Now there were many thin streams of bubbles rising from the holes in the suit, toward the surface. Edmunds's suit was puffed, bloated. Barnes released it, and it floated slowly away, as if pulled upward by the streaming silver bubbles.
"It'll go to the surface?"
"Yes. The gas expands continuously as outside pressure diminishes."
"And what then?"
"Sharks," Beth said. "Probably."
In a few moments the body disappeared into blackness, beyond the reach of the lights. Barnes and Fletcher still watched the body, helmets tilted up toward the surface. Fletcher made the sign of the cross. Then they trudged back toward the habitat.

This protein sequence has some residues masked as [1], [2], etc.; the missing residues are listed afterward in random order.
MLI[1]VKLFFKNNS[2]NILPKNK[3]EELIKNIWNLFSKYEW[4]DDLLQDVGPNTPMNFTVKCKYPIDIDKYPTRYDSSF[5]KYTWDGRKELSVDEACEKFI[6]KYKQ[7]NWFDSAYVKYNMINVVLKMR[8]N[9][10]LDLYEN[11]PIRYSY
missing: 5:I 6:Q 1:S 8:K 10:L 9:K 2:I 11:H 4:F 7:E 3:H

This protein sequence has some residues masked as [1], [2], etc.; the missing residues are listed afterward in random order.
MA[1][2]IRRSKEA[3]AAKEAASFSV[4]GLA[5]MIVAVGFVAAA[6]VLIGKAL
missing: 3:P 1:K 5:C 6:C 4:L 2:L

A bell rang from somewhere inside. Tina went into D Cyl. Moments later she shouted, "Dr. Adams! More numbers!"
Harry got up and went into the next cylinder. The others trailed after him. Nobody wanted to look out the porthole any longer.
Norman stared at the screen, entirely puzzled.
But Harry clapped his hands in delight. "Excellent," Harry said. "This is extremely helpful."
"Of course. Now I have a fighting chance."
"You mean to break the code."
"Yes, of course."
"Remember the original number sequence? This is the same sequence."
"Of course," Harry said. "Except it's in binary."
"Binary," Ted said, nudging Norman. "Didn't I tell you binary was important?"
"What's important," Harry said, "is that this establishes the individual letter breaks from the original sequence." "Here's a copy of the original sequence," Tina said, handing them a sheet.
00032125252632 032629 301321 04261037 18 3016 06180821
32 29033005 1822 04261013 0830162137 1604 08301621 1822 0